; MULTIPLY TWO NUMBERS TOGETHER, STORE IN MEMORY AT 00H ; MULTIPLICATION IS NOTHING MORE THAN REPEATED ADDITION JMP START N1: EQU 05H ; MULTIPLICAND N2: EQU 03H ; MULTIPLIER N3: EQU 00H ; MEMORY LOCATION TO STORE RESULT START: LXI H,N3 ; H AS MEMORY POINTER TO OUTPUT LOCATION 00H MVI C,0 ; CLEAR C MOV A,C ; CLEAR A MVI C,N2 ; MOVE N2 INTO C, THIS IS OUR COUNTER ADD: ADI N1 ; ADD N1 TO A DCR C ; DECREMENT C JNZ ADD ; IF C == 0 JUMP TO END STA N3 ; STORE A IN MEMORY AT N3 HLT ; HALT
8085 assembly #2: Task #1
For my first task/learning excercise I wanted to start learning about using memory. To do this I came up with a simple goal: add the numbers together in memory from the memory location 0x00 until the first 0x00 byte is read. While a simple task in a language I am use to like C, I found it difficult to picture how I should control the registers to store and move around the bytes.
The final code to achieve this task (memory filled in manually inside the simulator):
; ADD NUMBERS IN MEMORY 00H -> NEXT 00H BYTE, STORE RESULT IN C JMP START START: LXI H,00H ; HL AS MEMORY POINTER MVI C,00H ; CLEAR C MOV B,C ; CLEAR B NEXT: MOV A,M ; SET ACCUMULATOR TO VALUE AT MEMORY ADDRESS CPI 00H ; COMPARE ACCUMULATOR WITH 00H JZ END ; JUMP IF ZERO INX H ; INCREASE POINTER JMP SAVE ; JUMP TO SAVE SAVE: MOV B,A ; STORE ACCUMULATOR IN B MOV A,C ; MOVE C INTO ACCUMULATOR ADD B ; ADD B MOV C,A ; STORE NEW ADDED VALUED IN B MVI A,00H ; CLEAR ACCUMULATOR MOV B,A ; CLEAR B JMP NEXT ; NEXT BYTE END: HLT ; HALT
8085 assembly #0
Recently I have been interested in assembly programming after coming across a new series of videos on the r/programming subreddit by Davy Wybiral (you can find the series here). In which, he focuses on x86 assembly using NASM. Using this and after personal research, in particular this x86 introduction series (namely the first day/part), my interest was peaked and I began playing around with simple 'hello world' programs. However I was finding it difficult to grasp the basic concepts, I had to try something different, a simpler architecture.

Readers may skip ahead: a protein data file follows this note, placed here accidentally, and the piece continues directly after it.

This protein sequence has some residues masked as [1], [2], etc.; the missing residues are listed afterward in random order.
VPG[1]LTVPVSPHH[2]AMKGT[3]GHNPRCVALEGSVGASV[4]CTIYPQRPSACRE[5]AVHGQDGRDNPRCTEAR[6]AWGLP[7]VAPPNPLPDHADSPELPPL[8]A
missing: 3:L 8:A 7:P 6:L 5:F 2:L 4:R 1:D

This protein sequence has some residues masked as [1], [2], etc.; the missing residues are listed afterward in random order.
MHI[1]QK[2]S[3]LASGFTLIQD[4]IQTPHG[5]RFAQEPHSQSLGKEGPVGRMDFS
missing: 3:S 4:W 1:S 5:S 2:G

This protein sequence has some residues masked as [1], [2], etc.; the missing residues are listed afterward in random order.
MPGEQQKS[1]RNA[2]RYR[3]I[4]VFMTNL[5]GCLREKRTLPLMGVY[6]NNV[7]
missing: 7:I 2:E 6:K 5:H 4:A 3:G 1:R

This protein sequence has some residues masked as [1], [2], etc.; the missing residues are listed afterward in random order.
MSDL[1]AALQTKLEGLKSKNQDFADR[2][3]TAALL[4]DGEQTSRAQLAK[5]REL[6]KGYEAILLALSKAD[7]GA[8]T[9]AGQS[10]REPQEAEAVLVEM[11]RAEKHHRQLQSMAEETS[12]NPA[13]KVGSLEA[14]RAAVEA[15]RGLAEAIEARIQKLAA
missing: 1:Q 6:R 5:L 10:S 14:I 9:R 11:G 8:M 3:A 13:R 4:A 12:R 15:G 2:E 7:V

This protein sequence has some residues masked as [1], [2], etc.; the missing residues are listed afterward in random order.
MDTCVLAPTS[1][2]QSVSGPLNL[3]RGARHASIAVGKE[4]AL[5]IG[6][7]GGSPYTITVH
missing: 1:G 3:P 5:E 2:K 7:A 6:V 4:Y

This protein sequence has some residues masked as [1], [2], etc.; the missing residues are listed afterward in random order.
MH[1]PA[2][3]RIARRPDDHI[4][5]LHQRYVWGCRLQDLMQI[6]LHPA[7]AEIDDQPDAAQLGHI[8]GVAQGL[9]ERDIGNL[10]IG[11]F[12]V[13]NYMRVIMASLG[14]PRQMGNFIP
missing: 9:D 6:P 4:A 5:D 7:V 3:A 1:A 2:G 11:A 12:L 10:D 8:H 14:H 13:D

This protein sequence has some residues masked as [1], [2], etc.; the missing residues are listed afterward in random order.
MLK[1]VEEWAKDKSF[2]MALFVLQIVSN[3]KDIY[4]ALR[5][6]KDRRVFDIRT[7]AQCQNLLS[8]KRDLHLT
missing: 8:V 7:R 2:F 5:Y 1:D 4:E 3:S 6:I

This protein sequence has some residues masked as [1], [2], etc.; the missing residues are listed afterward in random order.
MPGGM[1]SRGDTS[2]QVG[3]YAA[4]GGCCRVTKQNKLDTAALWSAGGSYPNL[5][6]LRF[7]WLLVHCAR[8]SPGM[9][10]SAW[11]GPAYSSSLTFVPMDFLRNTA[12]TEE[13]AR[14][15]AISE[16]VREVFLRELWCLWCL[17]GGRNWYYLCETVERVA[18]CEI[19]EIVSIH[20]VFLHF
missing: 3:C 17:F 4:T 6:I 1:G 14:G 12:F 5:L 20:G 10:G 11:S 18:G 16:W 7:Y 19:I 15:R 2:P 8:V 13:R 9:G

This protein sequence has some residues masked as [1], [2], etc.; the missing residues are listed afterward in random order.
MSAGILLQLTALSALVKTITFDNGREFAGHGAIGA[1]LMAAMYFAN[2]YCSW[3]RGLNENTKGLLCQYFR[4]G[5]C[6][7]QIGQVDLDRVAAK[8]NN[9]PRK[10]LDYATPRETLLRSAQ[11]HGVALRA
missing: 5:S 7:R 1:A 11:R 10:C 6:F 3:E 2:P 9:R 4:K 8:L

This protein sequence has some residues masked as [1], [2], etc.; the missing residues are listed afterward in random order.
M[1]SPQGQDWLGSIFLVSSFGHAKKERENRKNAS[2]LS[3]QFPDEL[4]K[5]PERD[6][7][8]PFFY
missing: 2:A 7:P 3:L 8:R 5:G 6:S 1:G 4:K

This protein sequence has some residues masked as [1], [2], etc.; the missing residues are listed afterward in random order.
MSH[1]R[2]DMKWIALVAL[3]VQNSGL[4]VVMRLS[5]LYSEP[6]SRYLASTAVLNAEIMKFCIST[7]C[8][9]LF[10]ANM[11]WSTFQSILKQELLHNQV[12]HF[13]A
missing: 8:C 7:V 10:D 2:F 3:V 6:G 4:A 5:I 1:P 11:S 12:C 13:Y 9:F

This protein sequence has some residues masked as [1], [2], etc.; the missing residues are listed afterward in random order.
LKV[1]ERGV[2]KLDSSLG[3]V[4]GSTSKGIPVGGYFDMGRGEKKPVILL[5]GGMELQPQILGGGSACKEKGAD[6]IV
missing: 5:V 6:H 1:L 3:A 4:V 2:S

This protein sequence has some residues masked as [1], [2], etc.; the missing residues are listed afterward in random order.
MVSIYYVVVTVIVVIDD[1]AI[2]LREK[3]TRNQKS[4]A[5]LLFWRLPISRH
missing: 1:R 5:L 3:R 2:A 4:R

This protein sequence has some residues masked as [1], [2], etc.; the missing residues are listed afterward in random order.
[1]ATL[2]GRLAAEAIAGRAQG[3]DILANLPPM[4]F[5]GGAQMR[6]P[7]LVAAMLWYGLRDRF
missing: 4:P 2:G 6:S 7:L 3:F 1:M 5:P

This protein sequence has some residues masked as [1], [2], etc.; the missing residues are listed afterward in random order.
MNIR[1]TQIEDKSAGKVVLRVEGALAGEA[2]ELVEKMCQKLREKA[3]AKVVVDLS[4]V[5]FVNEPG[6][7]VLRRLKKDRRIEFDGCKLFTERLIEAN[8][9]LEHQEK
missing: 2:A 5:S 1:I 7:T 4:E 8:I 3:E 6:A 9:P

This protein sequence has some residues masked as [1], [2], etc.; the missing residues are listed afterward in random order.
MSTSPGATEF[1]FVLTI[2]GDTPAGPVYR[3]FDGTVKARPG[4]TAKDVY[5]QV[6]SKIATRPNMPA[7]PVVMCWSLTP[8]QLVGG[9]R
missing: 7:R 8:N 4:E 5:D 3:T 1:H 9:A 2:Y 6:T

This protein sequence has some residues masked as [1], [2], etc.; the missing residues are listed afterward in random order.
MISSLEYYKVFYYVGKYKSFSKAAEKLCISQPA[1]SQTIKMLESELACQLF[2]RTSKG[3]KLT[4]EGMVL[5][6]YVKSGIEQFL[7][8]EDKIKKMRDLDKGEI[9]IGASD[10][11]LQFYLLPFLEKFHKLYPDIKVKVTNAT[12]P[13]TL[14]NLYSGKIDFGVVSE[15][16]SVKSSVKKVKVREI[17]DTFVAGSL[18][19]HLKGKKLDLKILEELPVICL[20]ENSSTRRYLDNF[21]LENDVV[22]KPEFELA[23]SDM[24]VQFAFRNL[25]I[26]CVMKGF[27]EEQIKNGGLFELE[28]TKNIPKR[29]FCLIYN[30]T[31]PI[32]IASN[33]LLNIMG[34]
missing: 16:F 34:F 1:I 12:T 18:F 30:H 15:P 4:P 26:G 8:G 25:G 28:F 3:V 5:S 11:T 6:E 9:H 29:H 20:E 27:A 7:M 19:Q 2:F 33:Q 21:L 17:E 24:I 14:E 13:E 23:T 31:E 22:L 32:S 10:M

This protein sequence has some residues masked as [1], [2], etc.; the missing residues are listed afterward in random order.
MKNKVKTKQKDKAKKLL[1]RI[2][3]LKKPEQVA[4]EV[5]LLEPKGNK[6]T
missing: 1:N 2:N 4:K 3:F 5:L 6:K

I was interested heavily in having an all in one compiler, editor, debugger, memory/register/stack viewer. The IDE also had to be completely open source and free software. I began looking for something that would meet these criteria. I quickly came across a simulator named GNUSim8085 (you can find the projects website here). This particular simulator and all-in-one IDE simulates the Intel 8085 micro processor, an 8-bit processor designed in 1977. After minor experimentation and researching the 8085 processor, I settled on learning and becoming comfortable with this IDE and eventually the instruction set. Meanwhile, I still have not completely grasped the assembly basics, however that will resolve itself over time.
Using the included example projects, heavily referring to an 8085 instruction set listing and other various resources found online, I began experimenting and slowly started understanding the basic concepts behind assembly languages.
Currently, I am able to produce very basic programs using some of the most basic instructions (mov, add, jmp, cmp etc), an example program I am able to write and understand is a simple countdown.
; COUNT DOWN FROM TOSTART -> TOEND TOSTART: EQU 0AH ; HEX 10 TO START COUNTDOWN FROM TOEND: EQU 00H ; HEX 0 TO COUNT DOWN TO JMP START ; JUMP TO START START: MVI A,TOSTART ; MOVE TOSTART INTO ACCUMULATOR MVI B,TOEND ; MOVE TOEND INTO REGISTER B LOOP: CMP B ; COMPARE REGISTER TO ACCUMULATOR JZ END ; JUMP TO END IF ZERO FLAG SET DCR A ; DECREMENT A JMP LOOP ; JUMP BACK TO LOOP END: HLT ; HALT EXECUTIONI hope to continue these posts as I further my understanding and abilities in 8085 assembly.
I'm back home now, feeling better than ever with more motivation to move on with life. 2018 is the year, I just know it. Let's hope it goes to plan.
As for website changes, I have altered the theme a bit, added a gray box to hold the page content and increased the left and right padding to focus the text more.
My IRC server is now running miniircd, a small simple IRC server written in python. I am maintaining my own fork here in order to add features I desire and change things up. You can connect via irc.danieljon.es port +6697 (SSL only). I hang out in #bukkake (not my choice in names).
Here's to another year.
git and cgit
For a while at least i'm experimenting using git and cgit locally in order to replace GitHub. You can check out the repos I have transitioned here.
Had a user from the r/GlobalOffensive Discord offer to draw a character from a series I like after being shown some of their work, naturally I selected Chi and Yuu from Shoujo Shuumatsu Ryokou, the drawing is beautiful.